## How to take the fourth derivative of a reflectance graph

Asked by Erin Browne

### Erin Browne (view profile)

on 21 Mar 2019
Latest activity Commented on by Torsten

### Torsten (view profile)

on 27 Mar 2019
Accepted Answer by Torsten

### Torsten (view profile)

Hi I am looking to calculate and plot the fourth derivtative of a reflectance plot for coral spectra - commonly done in papers by the savistky and golay, 1964 method.
I have used the smoothing function on my coral mean spectra (x3) (1st image)
S2 = smooth(S1);
plot(wv1, S2);
xlim([400 750])
Then went to take my 1st derivative (2nd image)
This turned out ok using this coding:
dy = diff(S2)/diff(wv1);
plot(wv1(2:end),dy)
xlim([400 750])
But I believe this is the wrong method for taking the derivative of the reflectance spectra as I loose data going fromm 1446x1 to 1445x1 each time i derive i.e.
taking the second derivative like so:
d2ydx2 = diff(dy)./diff(wv1);
plot(wv1(1:1444),d2ydx2)
xlim([400 750])
producing a graph like image 3 - which when it comes to the 4th i have lost nearly all the data (image 4)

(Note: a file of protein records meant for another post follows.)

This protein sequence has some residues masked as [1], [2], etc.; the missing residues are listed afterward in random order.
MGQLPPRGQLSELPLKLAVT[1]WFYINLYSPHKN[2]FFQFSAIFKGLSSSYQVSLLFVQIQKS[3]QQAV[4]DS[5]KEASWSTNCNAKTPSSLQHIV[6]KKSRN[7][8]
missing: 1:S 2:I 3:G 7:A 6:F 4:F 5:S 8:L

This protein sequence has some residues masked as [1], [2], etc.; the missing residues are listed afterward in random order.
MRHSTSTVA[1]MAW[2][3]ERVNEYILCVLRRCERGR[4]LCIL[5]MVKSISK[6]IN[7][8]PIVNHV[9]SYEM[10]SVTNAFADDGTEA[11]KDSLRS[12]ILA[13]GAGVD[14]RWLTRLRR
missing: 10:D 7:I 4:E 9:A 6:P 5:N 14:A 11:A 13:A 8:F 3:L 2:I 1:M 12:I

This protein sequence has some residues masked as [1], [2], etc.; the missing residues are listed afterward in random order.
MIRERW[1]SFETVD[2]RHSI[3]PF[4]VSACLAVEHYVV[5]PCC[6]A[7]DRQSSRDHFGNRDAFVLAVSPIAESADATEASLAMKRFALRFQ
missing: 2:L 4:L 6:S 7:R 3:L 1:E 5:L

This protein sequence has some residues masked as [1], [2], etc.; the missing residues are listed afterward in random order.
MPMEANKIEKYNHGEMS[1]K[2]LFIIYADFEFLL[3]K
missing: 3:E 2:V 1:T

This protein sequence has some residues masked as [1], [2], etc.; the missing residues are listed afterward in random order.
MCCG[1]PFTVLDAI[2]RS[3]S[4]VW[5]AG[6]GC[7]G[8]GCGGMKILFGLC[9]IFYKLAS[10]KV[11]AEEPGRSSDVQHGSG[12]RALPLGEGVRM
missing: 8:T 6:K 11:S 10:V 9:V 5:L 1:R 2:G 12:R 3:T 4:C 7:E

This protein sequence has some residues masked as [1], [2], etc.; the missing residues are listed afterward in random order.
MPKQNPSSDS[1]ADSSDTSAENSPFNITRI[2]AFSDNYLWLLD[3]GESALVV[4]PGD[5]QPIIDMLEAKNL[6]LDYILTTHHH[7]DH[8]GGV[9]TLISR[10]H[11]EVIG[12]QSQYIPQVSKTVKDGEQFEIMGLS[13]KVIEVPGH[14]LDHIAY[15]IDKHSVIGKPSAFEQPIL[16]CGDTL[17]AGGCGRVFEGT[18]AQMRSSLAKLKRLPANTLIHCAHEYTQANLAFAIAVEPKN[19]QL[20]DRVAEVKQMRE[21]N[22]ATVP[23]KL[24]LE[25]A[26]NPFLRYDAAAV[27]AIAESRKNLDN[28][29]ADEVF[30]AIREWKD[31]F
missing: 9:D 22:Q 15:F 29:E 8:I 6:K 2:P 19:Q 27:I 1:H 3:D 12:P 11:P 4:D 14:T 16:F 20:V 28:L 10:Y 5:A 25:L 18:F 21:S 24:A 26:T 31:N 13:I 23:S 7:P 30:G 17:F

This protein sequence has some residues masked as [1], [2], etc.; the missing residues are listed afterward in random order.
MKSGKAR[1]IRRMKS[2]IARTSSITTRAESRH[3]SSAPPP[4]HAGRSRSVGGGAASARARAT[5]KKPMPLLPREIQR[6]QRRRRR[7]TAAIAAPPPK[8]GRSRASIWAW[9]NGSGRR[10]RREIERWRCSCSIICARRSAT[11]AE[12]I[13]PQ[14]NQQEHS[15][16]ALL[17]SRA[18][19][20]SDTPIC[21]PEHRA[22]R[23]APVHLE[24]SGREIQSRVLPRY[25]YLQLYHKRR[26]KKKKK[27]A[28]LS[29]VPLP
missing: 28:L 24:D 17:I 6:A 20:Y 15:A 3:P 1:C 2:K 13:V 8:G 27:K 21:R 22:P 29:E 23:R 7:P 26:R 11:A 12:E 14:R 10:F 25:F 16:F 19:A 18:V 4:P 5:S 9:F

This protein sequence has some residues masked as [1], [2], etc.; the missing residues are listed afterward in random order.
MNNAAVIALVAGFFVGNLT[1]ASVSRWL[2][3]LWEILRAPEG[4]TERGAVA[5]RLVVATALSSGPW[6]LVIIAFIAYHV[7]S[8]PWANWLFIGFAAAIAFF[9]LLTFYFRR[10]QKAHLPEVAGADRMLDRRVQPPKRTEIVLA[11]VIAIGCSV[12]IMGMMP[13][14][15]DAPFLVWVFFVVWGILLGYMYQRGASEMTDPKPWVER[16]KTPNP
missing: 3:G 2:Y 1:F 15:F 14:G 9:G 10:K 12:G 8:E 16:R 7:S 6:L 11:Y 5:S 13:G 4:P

Does anyone know where I am going wrong, as this must be much more straight forward given it has been used so frequently.
Thanks

### Torsten (view profile)

on 21 Mar 2019

If you have the signal processing toolbox licenced, use "sgolay" and "sgolayfilt".
https://de.mathworks.com/matlabcentral/fileexchange/30299-savitzky-golay-smooth-differentiation-filters-and-filter-application

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Torsten

### Torsten (view profile)

on 22 Mar 2019
These are the tools I was referring to. They do not only smooth the data, but also return approximations for derivatives, if requested.
Erin Browne

### Erin Browne (view profile)

on 26 Mar 2019
thanks for the help!
I've found that this method isn't working as my data is in 1nm and due to the fact it is going up and down so close together when taking any avergaing method it loses the quite obvious peaks, if you understand what im trying to say.
I believe binning into coarser resolutions may help?
Torsten

### Torsten (view profile)

on 27 Mar 2019
I think trying to determine the 4th derivative of such data is quite a challenge, not to say quite impossible in my opinion.